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We were recently afforded the opportunity to review Session 606’s most recent EP, Martyr Dispatch (which we did here), and were instantly impressed by its (to quote myself), “splendid blend of progressive and synth-rock elements coupled with intoxicating melodies and poignant lyrics.” In fact, I was intrigued enough that I decided to have a little chat with the man behind Session, Anthony Masington, to get further insight into the music and the mind that devised it! We get into his ties to Coheed and Cambria drummer Josh Eppard, the inspiration for the project’s moniker (and get a slew of personal ones for himself and others…) and a peek at what’s around the corner.
 
Sit back, relax and enjoy a little session with Ant and AmpKicker, kiddies! I know we did…
 
Ant
 
 
AmpKicker: Good day, Ant! Thanks immensely for taking the time to speak to our readers (and myself) for a moment! Let me a take a moment to congratulate you on a phenomenal record- I greatly enjoyed the last EP (and back catalog), and I’m greatly looking forward to your upcoming releases as well! 
 
 
Let’s begin by having you introduce yourself—

 

Ant Mas: My name is Anthony Masington, A.K.A. Ant Mas A.K.A. Jewlian K and the name of my band is Session 606.

 
220px-Session_nineSo, how did you go about naming the project? Is there a story behind the title? 

 

I actually picked up the movie Session 9 from a Blockbuster randomly. Brought it home, watched it, and was floored and inspired by the premise and the movie itself. I soon decided to make a project based upon being strictly therapeutic, which is where the Session part comes from, being as in the movie there were recorded therapy sessions which unearthed different personalities of one person. The 606 half of the name comes from an idea from the movie as well. The graves of the crazy people who used to be in the mental hospital each had their graves numbered instead of having their names. I figured that 606 would be mine.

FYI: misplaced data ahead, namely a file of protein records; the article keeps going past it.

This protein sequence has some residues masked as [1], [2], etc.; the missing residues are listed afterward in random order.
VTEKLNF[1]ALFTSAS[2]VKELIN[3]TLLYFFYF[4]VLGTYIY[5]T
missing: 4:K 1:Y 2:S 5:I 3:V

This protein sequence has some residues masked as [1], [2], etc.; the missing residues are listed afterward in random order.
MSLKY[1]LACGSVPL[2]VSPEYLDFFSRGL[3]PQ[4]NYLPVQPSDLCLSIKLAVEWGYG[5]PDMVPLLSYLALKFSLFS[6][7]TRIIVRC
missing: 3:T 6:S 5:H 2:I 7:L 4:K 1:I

I absolutely adore that film. To be frightfully honest, I actually would use it for date nights to determine compatibility. If my proposed paramour could appreciate that film, we could get through anything I was bound to throw at her. (I am also prone to yelling, “I am fucking awake!” at random times…) Well played, sir! 

 
 
I would imagine your music draws many comparisons to Coheed and Cambria based on your vocal style and the affiliation with Josh early on… What are your feelings about that? 

 

I’ve heard this so many times. I’m sure I’m always going to hear it, and it’s technically not a bad thing, but still makes me feel unoriginal. Yes, I have more of a higher tenor vocal, and that is because I have a higher talking voice and I learned to sing from singing along to female vocalists. It’s just a coincidence that every guy that has a higher vocal sounds similar. I don’t take it as an insult though because I won’t deny that I love Coheed. I’ve heard Coheed be referenced to Rush so many times when they first hit the scene, which is funny because they sound nothing alike, but it’s still a compliment. Jo Sheppard (Josh Eppard), as I call him, is my homedog and I am lucky to have had affiliation with him. He is an amazing talent. Coheed has given me great influence over the years. I won’t deny that.